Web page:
Jul 13, 2014

Puig de la Balma

Power line at Coll de la Creueta
My last bike trip went to a regionally well known, albeit visually little spectacular, rock shelter known as Puig de la Balma. I had it on my to-do-list for months, if not years, but because of my priorities and available motivation always decided against it when it came to choosing a suitable biking destination.

Pine cone growing out of a tree trunk
El Puig de la Balma is a mostly medieval estate in the municipality of Mura. It's earliest parts are said to have been constructed during the Xth century, whereas some of the newer parts apparently only date back to the XVIIth. What makes El Puig de la Balma special, however, certainly is that this rock shelter still is inhabited. As a matter of fact, people do not only live there, but actually make a living of it: these days, it is a hotel-restaurant. According to many comments of happy customers to be found on the www, it even seems to be a rather good one.

From my village, the biking trip is easy to describe: after crossing the Eastern chain of hills at the ruins of ancient Hostal St. Jaume, one only has to follow the near-by power line, which goes further East. The only thing left after the crossing of another chain of hills is to lose approximately 100m of altitude and to follow the indications to El Puig de la Balma. The reason it took me so long to go there, is the fact, that the second chain of hills appears to be quite high and far away: I imagined a very long and equally monotonous up-hill ride.

Things turned out not being that bad. Although it indeed mostly goes upwards, if measured in time, the trip by no means gets too hard or too boring. The longest up-hill-only section scarcely covers an altitude difference of 400m, and both, the nice forest road as well as the surrounding natural environment make for enjoyable riding (and sweating).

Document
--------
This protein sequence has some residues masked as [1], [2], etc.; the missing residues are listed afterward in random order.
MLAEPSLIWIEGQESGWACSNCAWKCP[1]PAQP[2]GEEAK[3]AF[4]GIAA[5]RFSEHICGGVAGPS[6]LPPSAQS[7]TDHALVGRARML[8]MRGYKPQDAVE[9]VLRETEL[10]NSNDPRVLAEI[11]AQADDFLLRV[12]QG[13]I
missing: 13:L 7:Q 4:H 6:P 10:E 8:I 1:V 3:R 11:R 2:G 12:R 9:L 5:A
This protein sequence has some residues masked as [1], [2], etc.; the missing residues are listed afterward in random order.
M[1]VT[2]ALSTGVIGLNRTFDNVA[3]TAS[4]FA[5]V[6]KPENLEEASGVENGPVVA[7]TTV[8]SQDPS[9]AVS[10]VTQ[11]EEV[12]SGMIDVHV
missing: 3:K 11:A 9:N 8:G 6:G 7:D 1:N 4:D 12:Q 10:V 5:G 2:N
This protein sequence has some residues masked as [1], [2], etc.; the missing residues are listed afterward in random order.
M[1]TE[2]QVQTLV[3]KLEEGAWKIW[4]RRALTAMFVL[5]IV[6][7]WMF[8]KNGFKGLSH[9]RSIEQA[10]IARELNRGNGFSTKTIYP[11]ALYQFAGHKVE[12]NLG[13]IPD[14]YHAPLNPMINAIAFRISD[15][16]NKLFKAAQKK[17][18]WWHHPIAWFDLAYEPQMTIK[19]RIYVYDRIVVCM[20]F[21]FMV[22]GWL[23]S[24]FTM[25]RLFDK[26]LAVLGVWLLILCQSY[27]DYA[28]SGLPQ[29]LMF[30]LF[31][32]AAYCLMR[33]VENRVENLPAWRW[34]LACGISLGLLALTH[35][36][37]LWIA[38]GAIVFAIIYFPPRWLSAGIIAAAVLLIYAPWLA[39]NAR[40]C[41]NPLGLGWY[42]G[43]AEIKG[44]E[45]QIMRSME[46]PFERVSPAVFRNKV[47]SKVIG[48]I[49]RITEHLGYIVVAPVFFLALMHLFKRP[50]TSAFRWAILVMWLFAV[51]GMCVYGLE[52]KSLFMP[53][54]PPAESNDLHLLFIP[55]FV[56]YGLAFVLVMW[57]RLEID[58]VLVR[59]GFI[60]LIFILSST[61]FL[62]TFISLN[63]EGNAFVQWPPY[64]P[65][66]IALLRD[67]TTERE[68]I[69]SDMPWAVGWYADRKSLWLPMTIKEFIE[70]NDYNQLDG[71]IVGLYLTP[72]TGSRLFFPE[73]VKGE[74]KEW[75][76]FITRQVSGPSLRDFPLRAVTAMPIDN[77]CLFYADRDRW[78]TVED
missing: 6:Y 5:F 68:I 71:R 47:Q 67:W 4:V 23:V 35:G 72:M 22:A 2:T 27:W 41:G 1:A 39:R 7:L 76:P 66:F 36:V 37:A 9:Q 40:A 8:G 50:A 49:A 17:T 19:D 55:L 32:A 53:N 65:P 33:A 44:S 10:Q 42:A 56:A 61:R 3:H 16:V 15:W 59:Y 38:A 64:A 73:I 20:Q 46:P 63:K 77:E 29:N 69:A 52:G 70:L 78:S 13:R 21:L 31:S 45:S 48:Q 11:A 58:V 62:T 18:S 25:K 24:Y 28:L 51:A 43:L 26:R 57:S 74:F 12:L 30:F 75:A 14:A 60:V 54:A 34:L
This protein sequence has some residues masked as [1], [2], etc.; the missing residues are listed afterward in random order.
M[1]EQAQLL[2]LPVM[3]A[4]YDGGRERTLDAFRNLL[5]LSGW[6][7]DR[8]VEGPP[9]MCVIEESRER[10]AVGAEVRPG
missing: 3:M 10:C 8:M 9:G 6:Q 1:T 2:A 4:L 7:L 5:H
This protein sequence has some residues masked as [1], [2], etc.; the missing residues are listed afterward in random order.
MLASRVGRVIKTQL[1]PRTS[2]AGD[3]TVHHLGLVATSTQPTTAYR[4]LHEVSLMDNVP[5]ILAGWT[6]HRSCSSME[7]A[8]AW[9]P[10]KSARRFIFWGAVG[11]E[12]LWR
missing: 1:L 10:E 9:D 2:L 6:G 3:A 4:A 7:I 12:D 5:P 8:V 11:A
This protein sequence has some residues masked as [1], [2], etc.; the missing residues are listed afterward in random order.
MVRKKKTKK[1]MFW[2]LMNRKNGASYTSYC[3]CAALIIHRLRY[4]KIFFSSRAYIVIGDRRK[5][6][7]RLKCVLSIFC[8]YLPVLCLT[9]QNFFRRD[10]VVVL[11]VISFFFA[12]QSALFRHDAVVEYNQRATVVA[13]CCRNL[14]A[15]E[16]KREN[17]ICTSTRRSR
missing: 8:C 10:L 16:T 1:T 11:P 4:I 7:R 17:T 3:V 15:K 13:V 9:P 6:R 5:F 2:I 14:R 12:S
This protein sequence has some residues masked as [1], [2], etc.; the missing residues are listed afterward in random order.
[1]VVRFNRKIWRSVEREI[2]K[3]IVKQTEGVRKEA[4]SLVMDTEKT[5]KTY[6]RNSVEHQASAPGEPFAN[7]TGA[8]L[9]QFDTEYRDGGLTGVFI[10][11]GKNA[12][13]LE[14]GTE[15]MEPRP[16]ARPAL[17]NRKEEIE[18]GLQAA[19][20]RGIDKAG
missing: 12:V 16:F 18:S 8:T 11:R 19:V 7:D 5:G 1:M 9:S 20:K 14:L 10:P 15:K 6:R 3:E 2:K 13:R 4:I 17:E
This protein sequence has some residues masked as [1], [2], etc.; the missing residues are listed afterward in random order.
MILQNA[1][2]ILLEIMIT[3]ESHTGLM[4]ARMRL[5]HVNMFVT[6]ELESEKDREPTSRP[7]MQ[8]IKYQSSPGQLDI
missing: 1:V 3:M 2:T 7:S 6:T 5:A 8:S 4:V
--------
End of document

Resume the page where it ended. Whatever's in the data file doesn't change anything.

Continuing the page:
From Coll de la Creueta, as the second crossing is denominated, one gets to the rock shelter in no time. 
Puig de la Balma
For a moment, the idea crossed my mind to go back home via the country road which goes through the villages of Roquefort and El Pont de Vilomara. That way, I could make a circular route of my trip, but almost as quickly as the idea had formed, I discarded it, for the way back through the forest would be downhill mostly, which promised fun.  
Heading back westwards; Montserrat and El Farell to be seen
I made it back home just before lunch was being served. According to my kilometre counter and the ICC webpage, the total distance covered was 42km with a positive height difference of not less than 1020m. The trip was not as hard as I had expected beforehand, yet I still felt my leg muscles for a while.

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